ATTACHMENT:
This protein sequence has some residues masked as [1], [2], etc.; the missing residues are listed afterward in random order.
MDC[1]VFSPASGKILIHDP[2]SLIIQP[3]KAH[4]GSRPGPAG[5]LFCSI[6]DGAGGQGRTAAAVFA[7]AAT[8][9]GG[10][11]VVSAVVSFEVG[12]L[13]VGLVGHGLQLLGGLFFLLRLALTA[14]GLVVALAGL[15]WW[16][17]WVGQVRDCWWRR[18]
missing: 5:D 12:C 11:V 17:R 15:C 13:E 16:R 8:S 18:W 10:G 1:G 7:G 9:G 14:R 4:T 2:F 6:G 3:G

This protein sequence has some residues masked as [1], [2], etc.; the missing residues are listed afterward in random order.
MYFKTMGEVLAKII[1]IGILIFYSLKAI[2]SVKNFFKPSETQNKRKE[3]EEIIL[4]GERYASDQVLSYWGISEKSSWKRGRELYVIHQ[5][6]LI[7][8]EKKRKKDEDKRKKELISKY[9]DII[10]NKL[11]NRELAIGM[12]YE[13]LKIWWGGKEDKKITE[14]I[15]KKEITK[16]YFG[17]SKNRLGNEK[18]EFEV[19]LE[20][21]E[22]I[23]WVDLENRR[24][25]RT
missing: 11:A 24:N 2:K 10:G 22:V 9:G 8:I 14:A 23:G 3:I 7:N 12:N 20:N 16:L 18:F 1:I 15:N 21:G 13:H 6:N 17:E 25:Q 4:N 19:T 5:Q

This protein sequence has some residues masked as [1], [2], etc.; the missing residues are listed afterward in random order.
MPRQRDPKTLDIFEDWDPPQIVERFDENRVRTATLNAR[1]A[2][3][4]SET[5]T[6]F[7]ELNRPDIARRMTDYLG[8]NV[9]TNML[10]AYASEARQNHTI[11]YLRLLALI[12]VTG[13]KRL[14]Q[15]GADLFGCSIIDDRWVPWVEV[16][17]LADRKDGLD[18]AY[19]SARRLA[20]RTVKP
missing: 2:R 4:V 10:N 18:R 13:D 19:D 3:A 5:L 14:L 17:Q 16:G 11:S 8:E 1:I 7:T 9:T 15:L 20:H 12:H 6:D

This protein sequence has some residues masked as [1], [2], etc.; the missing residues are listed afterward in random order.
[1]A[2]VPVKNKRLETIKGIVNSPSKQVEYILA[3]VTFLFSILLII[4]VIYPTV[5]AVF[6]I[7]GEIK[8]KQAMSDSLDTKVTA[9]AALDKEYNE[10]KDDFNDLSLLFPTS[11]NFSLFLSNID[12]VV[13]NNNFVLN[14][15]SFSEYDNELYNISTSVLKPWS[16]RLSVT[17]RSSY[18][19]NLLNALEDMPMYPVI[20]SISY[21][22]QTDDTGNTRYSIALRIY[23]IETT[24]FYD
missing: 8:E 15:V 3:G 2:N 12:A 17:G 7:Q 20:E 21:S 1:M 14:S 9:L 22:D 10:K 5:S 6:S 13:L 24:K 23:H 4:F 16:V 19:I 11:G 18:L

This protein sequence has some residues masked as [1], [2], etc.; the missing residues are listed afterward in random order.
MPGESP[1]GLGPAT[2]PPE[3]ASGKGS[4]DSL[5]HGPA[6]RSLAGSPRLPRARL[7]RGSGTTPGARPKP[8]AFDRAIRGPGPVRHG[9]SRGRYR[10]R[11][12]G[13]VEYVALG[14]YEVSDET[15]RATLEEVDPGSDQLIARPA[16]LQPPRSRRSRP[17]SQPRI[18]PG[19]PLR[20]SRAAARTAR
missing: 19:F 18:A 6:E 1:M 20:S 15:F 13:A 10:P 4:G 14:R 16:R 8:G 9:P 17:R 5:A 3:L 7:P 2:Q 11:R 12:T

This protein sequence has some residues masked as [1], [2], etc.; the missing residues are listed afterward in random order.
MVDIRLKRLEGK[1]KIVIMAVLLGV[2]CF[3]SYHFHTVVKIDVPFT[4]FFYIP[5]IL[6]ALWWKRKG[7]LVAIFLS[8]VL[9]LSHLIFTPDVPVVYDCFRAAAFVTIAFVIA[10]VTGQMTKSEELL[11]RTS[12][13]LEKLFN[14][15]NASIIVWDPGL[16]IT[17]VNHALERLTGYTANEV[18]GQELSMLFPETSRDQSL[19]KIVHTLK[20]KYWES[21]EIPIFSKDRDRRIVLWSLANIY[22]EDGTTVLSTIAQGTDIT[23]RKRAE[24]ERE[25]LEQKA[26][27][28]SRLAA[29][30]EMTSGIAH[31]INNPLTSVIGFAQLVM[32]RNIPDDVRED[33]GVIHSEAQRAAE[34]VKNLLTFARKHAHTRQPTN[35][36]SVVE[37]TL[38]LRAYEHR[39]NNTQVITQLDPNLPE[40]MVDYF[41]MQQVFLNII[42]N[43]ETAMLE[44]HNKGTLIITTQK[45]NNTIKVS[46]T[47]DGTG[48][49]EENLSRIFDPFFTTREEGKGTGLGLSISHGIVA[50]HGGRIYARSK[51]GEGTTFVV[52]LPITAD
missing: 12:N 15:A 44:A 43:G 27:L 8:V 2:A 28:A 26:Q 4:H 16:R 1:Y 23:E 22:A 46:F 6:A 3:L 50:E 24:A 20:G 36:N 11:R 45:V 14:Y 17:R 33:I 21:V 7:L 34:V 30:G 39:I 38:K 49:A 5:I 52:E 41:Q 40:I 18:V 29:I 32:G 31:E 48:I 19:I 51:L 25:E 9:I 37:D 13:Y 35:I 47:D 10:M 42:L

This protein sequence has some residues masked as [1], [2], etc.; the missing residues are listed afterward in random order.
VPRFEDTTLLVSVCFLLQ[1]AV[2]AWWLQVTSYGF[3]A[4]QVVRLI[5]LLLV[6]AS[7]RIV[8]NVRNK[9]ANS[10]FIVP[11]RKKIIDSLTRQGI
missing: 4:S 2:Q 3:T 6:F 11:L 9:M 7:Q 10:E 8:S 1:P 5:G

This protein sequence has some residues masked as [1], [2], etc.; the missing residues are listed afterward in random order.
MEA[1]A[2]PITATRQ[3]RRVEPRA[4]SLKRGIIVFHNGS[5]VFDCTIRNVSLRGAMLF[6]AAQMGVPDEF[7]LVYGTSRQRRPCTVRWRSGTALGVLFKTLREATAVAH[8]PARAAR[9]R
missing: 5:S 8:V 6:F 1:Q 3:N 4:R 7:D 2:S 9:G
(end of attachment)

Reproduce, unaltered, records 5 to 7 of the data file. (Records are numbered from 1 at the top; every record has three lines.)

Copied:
This protein sequence has some residues masked as [1], [2], etc.; the missing residues are listed afterward in random order.
MPGESP[1]GLGPAT[2]PPE[3]ASGKGS[4]DSL[5]HGPA[6]RSLAGSPRLPRARL[7]RGSGTTPGARPKP[8]AFDRAIRGPGPVRHG[9]SRGRYR[10]R[11][12]G[13]VEYVALG[14]YEVSDET[15]RATLEEVDPGSDQLIARPA[16]LQPPRSRRSRP[17]SQPRI[18]PG[19]PLR[20]SRAAARTAR
missing: 19:F 18:A 6:E 1:M 20:S 15:F 13:A 10:P 4:G 14:R 16:R 8:G 9:P 17:R 5:A 3:L 7:P 2:Q 11:R 12:T

This protein sequence has some residues masked as [1], [2], etc.; the missing residues are listed afterward in random order.
MVDIRLKRLEGK[1]KIVIMAVLLGV[2]CF[3]SYHFHTVVKIDVPFT[4]FFYIP[5]IL[6]ALWWKRKG[7]LVAIFLS[8]VL[9]LSHLIFTPDVPVVYDCFRAAAFVTIAFVIA[10]VTGQMTKSEELL[11]RTS[12][13]LEKLFN[14][15]NASIIVWDPGL[16]IT[17]VNHALERLTGYTANEV[18]GQELSMLFPETSRDQSL[19]KIVHTLK[20]KYWES[21]EIPIFSKDRDRRIVLWSLANIY[22]EDGTTVLSTIAQGTDIT[23]RKRAE[24]ERE[25]LEQKA[26][27][28]SRLAA[29][30]EMTSGIAH[31]INNPLTSVIGFAQLVM[32]RNIPDDVRED[33]GVIHSEAQRAAE[34]VKNLLTFARKHAHTRQPTN[35][36]SVVE[37]TL[38]LRAYEHR[39]NNTQVITQLDPNLPE[40]MVDYF[41]MQQVFLNII[42]N[43]ETAMLE[44]HNKGTLIITTQK[45]NNTIKVS[46]T[47]DGTG[48][49]EENLSRIFDPFFTTREEGKGTGLGLSISHGIVA[50]HGGRIYARSK[51]GEGTTFVV[52]LPITAD
missing: 12:N 15:A 44:A 43:G 27:L 8:V 2:A 28:A 26:Q 4:H 16:R 1:Y 23:E 22:A 46:F 6:A 3:L 50:E 24:A 20:G 36:N 11:R 45:V 14:Y 17:R 33:I 21:V 7:L 34:V 30:G 39:I 38:K 49:A 5:I 52:E 41:Q 40:I 18:V 29:I 32:G 31:E 48:I 19:I 51:L 25:E 9:I 37:D 13:Y 35:I 47:D 10:M 42:L

This protein sequence has some residues masked as [1], [2], etc.; the missing residues are listed afterward in random order.
VPRFEDTTLLVSVCFLLQ[1]AV[2]AWWLQVTSYGF[3]A[4]QVVRLI[5]LLLV[6]AS[7]RIV[8]NVRNK[9]ANS[10]FIVP[11]RKKIIDSLTRQGI
missing: 4:S 2:Q 3:T 6:F 11:L 9:M 7:Q 10:E 8:S 1:P 5:G